Some of the peptides of the invention can be obtained by extraction from animals, such as from the spider Acanthoscurria gomesiana, and due to this origin they are called gomesins. They can also be synthetically produced and, when containing only genetically coded amino acids, they can be produced in a recombinant way. Peptides of the invention are useful for the treatment and prevention of animal and plant infection as caused by parasites, bacteria and/or fungi. In another aspect, DNA coding peptides of the invention may be expressed in situ, in animals or plants, to fight infection. Peptides of the invention can also be used as standard for antimicrobial tests and for binding to endotoxins.
 Peptides of the invention can be obtained in a recombinant way by means of peptide-coding cDNA expression in heterologous systems, as well known in the literature.
 The invention also refers to useful compositions against bacteria, fungi and parasites, used in the combat against such organisms.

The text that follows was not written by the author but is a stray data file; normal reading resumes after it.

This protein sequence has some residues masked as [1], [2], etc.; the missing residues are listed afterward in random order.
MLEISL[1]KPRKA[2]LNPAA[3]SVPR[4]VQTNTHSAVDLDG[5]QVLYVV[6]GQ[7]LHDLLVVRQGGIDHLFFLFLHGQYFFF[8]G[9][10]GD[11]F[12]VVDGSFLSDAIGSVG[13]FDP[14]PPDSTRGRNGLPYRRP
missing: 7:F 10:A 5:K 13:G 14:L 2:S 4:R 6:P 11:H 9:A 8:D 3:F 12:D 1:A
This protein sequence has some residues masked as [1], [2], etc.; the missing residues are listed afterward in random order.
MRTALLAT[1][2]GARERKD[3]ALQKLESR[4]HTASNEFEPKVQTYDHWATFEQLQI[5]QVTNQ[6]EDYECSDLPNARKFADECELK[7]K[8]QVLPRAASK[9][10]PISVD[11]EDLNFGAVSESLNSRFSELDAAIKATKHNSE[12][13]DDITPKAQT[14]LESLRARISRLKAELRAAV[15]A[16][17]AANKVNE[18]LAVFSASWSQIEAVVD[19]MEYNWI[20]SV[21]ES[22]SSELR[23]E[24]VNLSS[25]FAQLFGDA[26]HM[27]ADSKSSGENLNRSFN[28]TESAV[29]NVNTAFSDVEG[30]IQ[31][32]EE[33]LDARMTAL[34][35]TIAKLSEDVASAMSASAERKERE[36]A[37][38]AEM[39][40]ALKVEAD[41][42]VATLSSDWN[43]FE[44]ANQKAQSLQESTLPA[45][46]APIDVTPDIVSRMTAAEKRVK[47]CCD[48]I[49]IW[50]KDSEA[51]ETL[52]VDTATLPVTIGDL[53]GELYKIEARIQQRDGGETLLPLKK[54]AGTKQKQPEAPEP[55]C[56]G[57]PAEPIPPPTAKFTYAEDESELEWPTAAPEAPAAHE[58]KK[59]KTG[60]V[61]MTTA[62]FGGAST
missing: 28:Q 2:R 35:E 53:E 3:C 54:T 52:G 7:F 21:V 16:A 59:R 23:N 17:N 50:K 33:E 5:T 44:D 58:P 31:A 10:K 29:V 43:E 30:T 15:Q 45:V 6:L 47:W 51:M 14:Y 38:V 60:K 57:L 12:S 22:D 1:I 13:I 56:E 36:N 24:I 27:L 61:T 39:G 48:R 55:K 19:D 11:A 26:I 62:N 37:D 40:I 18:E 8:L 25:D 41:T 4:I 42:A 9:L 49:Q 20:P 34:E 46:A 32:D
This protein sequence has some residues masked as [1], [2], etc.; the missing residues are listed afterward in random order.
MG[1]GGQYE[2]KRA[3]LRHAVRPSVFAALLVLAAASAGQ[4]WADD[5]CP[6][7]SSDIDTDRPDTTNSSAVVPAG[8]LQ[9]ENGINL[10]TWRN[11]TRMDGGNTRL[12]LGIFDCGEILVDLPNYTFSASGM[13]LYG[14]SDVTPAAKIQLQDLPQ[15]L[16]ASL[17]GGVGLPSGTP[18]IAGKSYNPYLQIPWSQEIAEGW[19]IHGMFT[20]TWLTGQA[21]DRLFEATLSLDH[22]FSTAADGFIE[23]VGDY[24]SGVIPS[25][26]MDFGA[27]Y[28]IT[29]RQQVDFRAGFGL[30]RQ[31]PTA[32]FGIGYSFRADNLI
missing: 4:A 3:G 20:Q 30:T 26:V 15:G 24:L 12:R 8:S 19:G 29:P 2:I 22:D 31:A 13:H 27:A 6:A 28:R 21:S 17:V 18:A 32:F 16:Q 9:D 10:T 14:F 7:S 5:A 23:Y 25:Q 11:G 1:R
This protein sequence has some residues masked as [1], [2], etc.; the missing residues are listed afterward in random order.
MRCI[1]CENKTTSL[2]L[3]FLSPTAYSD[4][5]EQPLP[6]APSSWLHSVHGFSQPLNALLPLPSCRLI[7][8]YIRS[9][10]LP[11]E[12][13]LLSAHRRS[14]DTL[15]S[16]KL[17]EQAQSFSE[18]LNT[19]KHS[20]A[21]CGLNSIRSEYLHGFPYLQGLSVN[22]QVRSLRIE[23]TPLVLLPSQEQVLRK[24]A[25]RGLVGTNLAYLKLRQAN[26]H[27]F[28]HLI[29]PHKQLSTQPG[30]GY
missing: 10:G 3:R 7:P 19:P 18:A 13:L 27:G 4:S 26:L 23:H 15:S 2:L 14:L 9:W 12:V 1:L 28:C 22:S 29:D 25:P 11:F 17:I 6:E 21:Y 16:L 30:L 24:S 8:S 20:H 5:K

Peptides of the invention are generally different from others known in the art, among other reasons, for presenting the following qualities which had not been simultaneously found so far:
 small structure, being therefore prone to be better distributed within tissues and less immunogenic;
 they are about equally active against bacteria, fungi and parasites (while e.g. protegrins are less efficient against fungi);
 they have low hemolytic activity, especially in a closed edge cyclic configuration.
 Peptides of the invention contain a beta turn connecting two beta-turned sheets. As it is known by one skilled in the art, a beta fold refers tipically to a peptide segment containing residues of four amino acids reverting the amino acid chain direction. Cysteins on positions 2, 6, 11 and 15 notably provide for the existence of the beta turn by forming dissulphide bridges between them, i.e. from C2 to C15, and from C6 to C11.
 As known in the literature, dissulphide bridges can be substituted by lactam bridges or any other bridge playing an equivalent role.
 In an alternative embodiment, peptides of the invention can present a cyclic structure with closed edges in the peptide chain. Methods to obtain closed cyclic peptides is known in the art.